'But,' says one, 'suppose the man has not a new heart, and were earnestly to seek one, would he have it?' You must not make impossible suppositions, so long as the man's heart is depraved and vile, he never will do such a thing. I cannot, therefore, tell you what might happen, if he did what he never will do. I cannot answer your suppositions; if you suppose yourself into a difficulty you must suppose yourself out of it. But the fact is, that no man ever did, or ever will seek a new heart, or a right spirit, until, first of all, the grace of God begins with him. If there be a Christian here, who began with God, let him publish it to the world; let us hear for once that there was a man who was beforehand with his Maker. But I have never met with such a case; all Christian people declare that God was first with them, and they will all sing,
'Twas the same love that spread the feast,
That sweetly forced me in,
Else I had still refused to taste,
And perished in my sin.'
It is a gracious change, freely given without any merit of the creature, without any desire or good-will coming beforehand. God doeth it of his own pleasure, not according to man's will.
Once more; it is a victorious effort of divine grace. When God first begins the work of changing the heart, he finds man totally averse to any such a thing. Man by nature kicks and struggles against God, he will not be saved. I must confess I never would have been saved, if I could have helped it. As long as ever I could, I rebelled and revolted, and struggled against God. When he would have me pray, I would not pray: when he sould have me listen to the sound of the ministry, I would not. And when I heard, and the tear rolled down my cheek, I wiped it away and defied him to melt my heart. When my heart was little touched, I tried to divert it with sinful pleasures. And when that would not do, I tried self-righteousness, and would not then have been saved, until I was hemmed in, and then he gave me the effectual blow of grace, and there was no resisting that irresistible effort of his grace. It conquered my depraved will, and made me bow myself before the sceptre of his grace. And so it is in every case. Man revolts against his Maker and his Saviour; but where God determins to save, save he will. God will have the sinner, if he designs to have him. God never was thwarted yet in any one of his purposes. Man does resist with all his might, but all the might of man, tremendous though it be for sin, is not equal to the majestic might of the Most High, when he rideth forth in the chariot of his salvation. He doth irresistably save and victoriously conquer man's heart.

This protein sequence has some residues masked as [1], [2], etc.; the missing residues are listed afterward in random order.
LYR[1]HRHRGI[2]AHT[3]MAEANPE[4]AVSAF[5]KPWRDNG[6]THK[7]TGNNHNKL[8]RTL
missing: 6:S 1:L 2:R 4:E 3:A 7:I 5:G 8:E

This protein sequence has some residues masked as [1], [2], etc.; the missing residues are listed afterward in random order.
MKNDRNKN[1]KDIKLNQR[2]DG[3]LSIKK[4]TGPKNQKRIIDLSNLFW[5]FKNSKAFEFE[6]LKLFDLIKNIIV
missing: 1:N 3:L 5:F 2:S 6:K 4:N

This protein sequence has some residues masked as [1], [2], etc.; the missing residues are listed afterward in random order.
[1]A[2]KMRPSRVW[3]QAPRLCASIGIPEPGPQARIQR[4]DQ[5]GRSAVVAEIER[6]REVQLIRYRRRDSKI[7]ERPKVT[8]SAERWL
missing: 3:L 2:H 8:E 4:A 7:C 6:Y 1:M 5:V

And furthermore, this change is instantaneous. To sanctify a man is the work of the whole life; but to give a man a new heart is the work of an instant. In one solitary second, swifter than the lightning flash, God can put a new heart into a man, and make him a new creature in Christ Jesus. You may be sitting where you are today, an enemy to God, with a wicked heart within, hard as a stone, and dead and cold; but if the Lord wills it, the living spark shall drop into your soul, and in that moment you will begin to tremble--begin to feel; you will confess your sin, and fly to Christ for mercy. Other parts of salvation are done gradually; but regeneration is the instantaneous work of God's sovereign, effectual, and irresistible grace.
--Excerpt from "The New Heart", New Park Street Pulpit, Vol. 4, 382-383